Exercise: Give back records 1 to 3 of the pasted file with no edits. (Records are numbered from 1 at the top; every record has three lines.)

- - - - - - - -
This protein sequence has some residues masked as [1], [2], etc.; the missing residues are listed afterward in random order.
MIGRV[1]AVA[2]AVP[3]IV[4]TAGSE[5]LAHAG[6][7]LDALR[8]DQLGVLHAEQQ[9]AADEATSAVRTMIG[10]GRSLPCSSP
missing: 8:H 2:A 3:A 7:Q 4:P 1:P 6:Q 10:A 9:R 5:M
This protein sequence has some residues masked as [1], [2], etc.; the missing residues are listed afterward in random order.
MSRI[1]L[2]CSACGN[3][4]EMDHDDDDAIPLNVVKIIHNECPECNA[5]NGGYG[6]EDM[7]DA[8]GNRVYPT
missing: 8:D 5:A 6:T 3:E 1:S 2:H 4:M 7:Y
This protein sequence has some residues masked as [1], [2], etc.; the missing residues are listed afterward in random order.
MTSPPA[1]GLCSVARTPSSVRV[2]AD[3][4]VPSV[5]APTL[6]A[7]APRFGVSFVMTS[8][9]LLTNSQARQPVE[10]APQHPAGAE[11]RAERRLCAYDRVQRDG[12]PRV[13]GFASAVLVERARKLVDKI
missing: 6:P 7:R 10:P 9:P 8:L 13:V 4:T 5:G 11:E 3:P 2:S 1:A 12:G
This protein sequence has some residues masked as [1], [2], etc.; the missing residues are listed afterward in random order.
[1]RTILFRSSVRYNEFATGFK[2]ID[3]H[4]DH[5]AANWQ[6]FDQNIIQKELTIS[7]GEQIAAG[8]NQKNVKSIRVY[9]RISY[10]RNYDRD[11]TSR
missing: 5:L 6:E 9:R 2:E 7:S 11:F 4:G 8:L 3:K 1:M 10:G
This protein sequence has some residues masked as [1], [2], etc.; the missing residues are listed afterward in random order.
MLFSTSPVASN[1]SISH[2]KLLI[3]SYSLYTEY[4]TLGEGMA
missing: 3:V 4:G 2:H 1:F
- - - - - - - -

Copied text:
This protein sequence has some residues masked as [1], [2], etc.; the missing residues are listed afterward in random order.
MIGRV[1]AVA[2]AVP[3]IV[4]TAGSE[5]LAHAG[6][7]LDALR[8]DQLGVLHAEQQ[9]AADEATSAVRTMIG[10]GRSLPCSSP
missing: 8:H 2:A 3:A 7:Q 4:P 1:P 6:Q 10:A 9:R 5:M
This protein sequence has some residues masked as [1], [2], etc.; the missing residues are listed afterward in random order.
MSRI[1]L[2]CSACGN[3][4]EMDHDDDDAIPLNVVKIIHNECPECNA[5]NGGYG[6]EDM[7]DA[8]GNRVYPT
missing: 8:D 5:A 6:T 3:E 1:S 2:H 4:M 7:Y
This protein sequence has some residues masked as [1], [2], etc.; the missing residues are listed afterward in random order.
MTSPPA[1]GLCSVARTPSSVRV[2]AD[3][4]VPSV[5]APTL[6]A[7]APRFGVSFVMTS[8][9]LLTNSQARQPVE[10]APQHPAGAE[11]RAERRLCAYDRVQRDG[12]PRV[13]GFASAVLVERARKLVDKI
missing: 6:P 7:R 10:P 9:P 8:L 13:V 4:T 5:G 11:E 3:P 2:S 1:A 12:G